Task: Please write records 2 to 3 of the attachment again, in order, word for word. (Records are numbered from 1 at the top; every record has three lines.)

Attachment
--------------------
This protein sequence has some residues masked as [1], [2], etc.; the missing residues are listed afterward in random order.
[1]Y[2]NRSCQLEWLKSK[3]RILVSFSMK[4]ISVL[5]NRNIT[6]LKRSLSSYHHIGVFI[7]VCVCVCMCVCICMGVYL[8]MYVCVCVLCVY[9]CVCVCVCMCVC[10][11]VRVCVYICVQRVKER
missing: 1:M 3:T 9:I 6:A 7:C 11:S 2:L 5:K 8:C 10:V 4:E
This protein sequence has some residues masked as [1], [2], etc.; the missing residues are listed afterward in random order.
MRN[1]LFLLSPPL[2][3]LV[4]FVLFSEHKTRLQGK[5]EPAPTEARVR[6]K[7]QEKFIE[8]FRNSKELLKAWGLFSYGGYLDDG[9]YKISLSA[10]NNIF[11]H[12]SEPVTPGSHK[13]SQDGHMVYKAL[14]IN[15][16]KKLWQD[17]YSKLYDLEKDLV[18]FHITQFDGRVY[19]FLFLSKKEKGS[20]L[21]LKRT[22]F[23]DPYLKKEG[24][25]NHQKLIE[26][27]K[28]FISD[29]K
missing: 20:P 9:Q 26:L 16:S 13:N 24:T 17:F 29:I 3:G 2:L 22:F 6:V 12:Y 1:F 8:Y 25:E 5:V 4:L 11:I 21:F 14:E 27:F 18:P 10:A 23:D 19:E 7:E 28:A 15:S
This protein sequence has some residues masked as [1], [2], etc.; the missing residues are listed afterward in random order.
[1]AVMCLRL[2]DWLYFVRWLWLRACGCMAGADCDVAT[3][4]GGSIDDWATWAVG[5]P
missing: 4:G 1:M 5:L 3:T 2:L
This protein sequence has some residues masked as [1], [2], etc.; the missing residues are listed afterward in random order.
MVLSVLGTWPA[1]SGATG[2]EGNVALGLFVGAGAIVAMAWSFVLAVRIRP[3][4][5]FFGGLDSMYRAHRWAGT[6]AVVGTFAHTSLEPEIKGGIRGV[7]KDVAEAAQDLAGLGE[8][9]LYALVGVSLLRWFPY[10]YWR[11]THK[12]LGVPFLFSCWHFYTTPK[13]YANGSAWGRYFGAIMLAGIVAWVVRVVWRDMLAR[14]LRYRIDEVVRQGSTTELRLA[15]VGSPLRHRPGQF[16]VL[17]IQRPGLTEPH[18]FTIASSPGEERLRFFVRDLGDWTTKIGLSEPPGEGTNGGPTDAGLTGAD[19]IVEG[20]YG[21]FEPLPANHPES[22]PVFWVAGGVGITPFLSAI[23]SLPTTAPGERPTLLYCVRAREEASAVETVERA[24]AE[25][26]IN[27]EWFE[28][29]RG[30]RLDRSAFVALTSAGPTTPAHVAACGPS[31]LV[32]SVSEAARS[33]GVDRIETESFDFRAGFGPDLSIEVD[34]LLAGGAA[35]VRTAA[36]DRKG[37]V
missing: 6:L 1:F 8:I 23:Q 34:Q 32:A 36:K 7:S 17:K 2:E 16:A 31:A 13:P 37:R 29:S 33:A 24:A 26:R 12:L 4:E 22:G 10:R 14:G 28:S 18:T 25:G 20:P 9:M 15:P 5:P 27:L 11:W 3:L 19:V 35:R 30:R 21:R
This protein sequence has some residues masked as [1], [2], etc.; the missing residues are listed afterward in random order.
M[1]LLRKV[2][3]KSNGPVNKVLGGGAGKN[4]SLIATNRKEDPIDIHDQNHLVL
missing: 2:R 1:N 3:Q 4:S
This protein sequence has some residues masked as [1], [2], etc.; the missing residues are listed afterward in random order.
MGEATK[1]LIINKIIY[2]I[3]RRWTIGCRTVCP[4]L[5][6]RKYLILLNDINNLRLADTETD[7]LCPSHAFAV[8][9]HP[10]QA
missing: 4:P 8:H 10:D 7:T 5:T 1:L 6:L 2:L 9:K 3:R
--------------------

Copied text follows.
This protein sequence has some residues masked as [1], [2], etc.; the missing residues are listed afterward in random order.
MRN[1]LFLLSPPL[2][3]LV[4]FVLFSEHKTRLQGK[5]EPAPTEARVR[6]K[7]QEKFIE[8]FRNSKELLKAWGLFSYGGYLDDG[9]YKISLSA[10]NNIF[11]H[12]SEPVTPGSHK[13]SQDGHMVYKAL[14]IN[15][16]KKLWQD[17]YSKLYDLEKDLV[18]FHITQFDGRVY[19]FLFLSKKEKGS[20]L[21]LKRT[22]F[23]DPYLKKEG[24][25]NHQKLIE[26][27]K[28]FISD[29]K
missing: 20:P 9:Q 26:L 16:S 13:N 24:T 17:F 29:I 3:G 2:L 22:F 6:V 12:Y 1:F 8:Y 25:E 5:V 4:L 11:I 21:F 14:E 27:F 18:P 10:A 23:D 19:E 7:E 28:A 15:S
This protein sequence has some residues masked as [1], [2], etc.; the missing residues are listed afterward in random order.
[1]AVMCLRL[2]DWLYFVRWLWLRACGCMAGADCDVAT[3][4]GGSIDDWATWAVG[5]P
missing: 4:G 1:M 5:L 3:T 2:L